09 Juni 2022

How the Data Retention Legislation Led to a National Constitutional Crisis in Portugal

Some weeks ago, the Portuguese Constitutional Court (PCC) triggered a heated political debate on the need to amend the Constitution to grant criminal investigative authorities access to metadata on personal communications. Whilst disagreements between the political branches and the constitutional jurisdiction are common, this conflict is located at a wider critical juncture that intersects EU and national constitutional law, the CJEU, the domestic constitutional court, and ordinary courts. Continue reading >>
28 Januar 2022

Voting in the Pandemic

On Sunday, 30 January 2022, Portugal will go to the ballots on a snap election. Despite some initiatives to adapt the legal framework of the right to vote to the challenges of a pandemic, the amendments failed to accommodate the cases of persons under compulsory quarantine on election day, disenfranchising hundred thousands of voters in 2020-2021. Ironically, the severity of the new variant Omicron, possibly limiting the rights of up to a million voters, appears to restore the right to vote, even though on a dubious legal basis. Continue reading >>
22 März 2021

Not Yet but Soon

On 29 January 2021, the Portuguese Parliament approved the decriminalization of active euthanasia and assisted suicide for adults in a situation of intolerable suffering, with a definitive injury of extreme gravity according to scientific consensus, or incurable and fatal disease. A ruling delivered on 15 March by the Constitutional Court halted this legal innovation and cut short on introducing the right to a self-determined death in the Portuguese legal order. Continue reading >>
04 März 2021

The Response to the COVID-19 pandemic in Portugal: A success story gone wrong.

Following an initial comparatively successful handling of the pandemic, infection numbers began increasing consistently after September in Portugal and reached an alarming rate at the beginning of 2021. A second lockdown started on January 14, 2021, with record infection and mortality rates and the National Health Service near breakdown. On 21 January, the measures were tightened and included the closure of schools and universities. A year later, Portugal is back to square one, and, as the failure to control the growth of the pandemic seems evident, medical and moral despair dominate. The impact of the restrictions on the freedom of movement contributed to a decline in the country’s overall score of The Economist’s Democracy Index 2020, that now qualifies it as a “democracy with flaws”. Continue reading >>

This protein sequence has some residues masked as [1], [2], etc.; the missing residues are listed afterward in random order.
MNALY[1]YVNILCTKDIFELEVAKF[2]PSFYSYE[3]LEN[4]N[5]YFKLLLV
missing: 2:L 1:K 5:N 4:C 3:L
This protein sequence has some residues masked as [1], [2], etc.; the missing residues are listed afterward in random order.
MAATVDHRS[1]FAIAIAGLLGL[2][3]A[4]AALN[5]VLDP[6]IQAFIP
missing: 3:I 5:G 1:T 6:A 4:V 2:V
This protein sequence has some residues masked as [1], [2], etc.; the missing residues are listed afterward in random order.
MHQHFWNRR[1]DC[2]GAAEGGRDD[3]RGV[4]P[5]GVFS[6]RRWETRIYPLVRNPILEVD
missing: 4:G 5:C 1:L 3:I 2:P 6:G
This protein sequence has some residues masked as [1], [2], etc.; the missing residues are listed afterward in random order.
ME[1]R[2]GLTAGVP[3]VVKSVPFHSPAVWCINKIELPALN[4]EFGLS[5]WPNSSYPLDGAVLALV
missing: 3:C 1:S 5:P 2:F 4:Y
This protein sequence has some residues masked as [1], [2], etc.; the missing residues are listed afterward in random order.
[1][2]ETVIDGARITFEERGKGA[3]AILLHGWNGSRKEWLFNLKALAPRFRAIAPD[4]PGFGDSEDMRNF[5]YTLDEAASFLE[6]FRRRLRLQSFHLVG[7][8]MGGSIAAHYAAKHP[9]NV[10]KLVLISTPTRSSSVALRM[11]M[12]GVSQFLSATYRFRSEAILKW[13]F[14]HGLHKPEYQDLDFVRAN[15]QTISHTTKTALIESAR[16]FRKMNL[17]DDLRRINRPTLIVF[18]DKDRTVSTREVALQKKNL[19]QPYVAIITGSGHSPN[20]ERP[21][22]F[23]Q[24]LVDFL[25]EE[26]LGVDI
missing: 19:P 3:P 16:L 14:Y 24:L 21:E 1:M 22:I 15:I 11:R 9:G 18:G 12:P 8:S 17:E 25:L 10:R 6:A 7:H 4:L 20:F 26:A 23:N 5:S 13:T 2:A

15 April 2020

The Constitutionalized State of Emergency

The late Giovanni Sartori once said that we lacked a general theory of dictatorship. It is very likely that we are also short of a theory of emergency. As the current pandemic has come to show us, not only we still have difficulties to include emergency into our conception of constitutional law; we seem to differ on what emergency means and necessitates and on what should be its place in the functioning of the democratic State. Continue reading >>
24 Oktober 2019

Between Legislative Defiance and Legal Security

In Portugal, a recent decision of the Constitutional Court rejected another legislative attempt to implement a successful system of surrogacy. For the first time in its 26-year history, the Court faced legislative defiance of its previous case law, but asserted its role as the ultimate interpreter of the Constitution with arguments of “legal security” which provided the formal ground to escape the conflict between branches. Continue reading >>
11 Dezember 2018

Combatting TINA-Rhetoric through Judicial Review: Dealing with Pay Cuts in Times of Financial Consolidation

Recently, the German Federal Constitutional Court has decided that certain cuts on wages for civil servants in the Land Baden-Württemberg are unconstitutional. The judgment establishes a constitutional answer to the so-called “there is no alternative” (TINA) rhetoric that has largely dominated the political discourse on budgetary consolidation in the past. From this perspective, this line of jurisprudence allows for opening up a political and constitutional discourse that has become somewhat colonized by purely economic and financial considerations. Continue reading >>
28 April 2018

(Not) Striking Down Surrogate Motherhood in Portugal

Last Tuesday, the Portuguese Constitutional Court declared unconstitutional several provisions of the regime on surrogacy, as well as the prohibition to disclose the identity of gamete donors and surrogate mothers. The most striking aspect of this decision, however, is not what the PCC ruled unconstitutional but rather what it expressly accepted as being constitutionally valid. The clear messages sent by the PCC to the legislature show a careful self-repositioning of the Court in its role as a constitutional interpreter in a democracy. Continue reading >>
27 Oktober 2015

Portugal auf dem Weg in die Verfassungskrise?

Portugals Präsident Cavaco Silva verweigert der linken Mehrheit im Parlament den Auftrag zur Regierungsbildung. Ist das ein Verfassungsbruch? Wohl nicht, wenngleich die vermutliche Strategie dahinter verfassungspolitisch zu größter Sorge Anlass gibt. Continue reading >>
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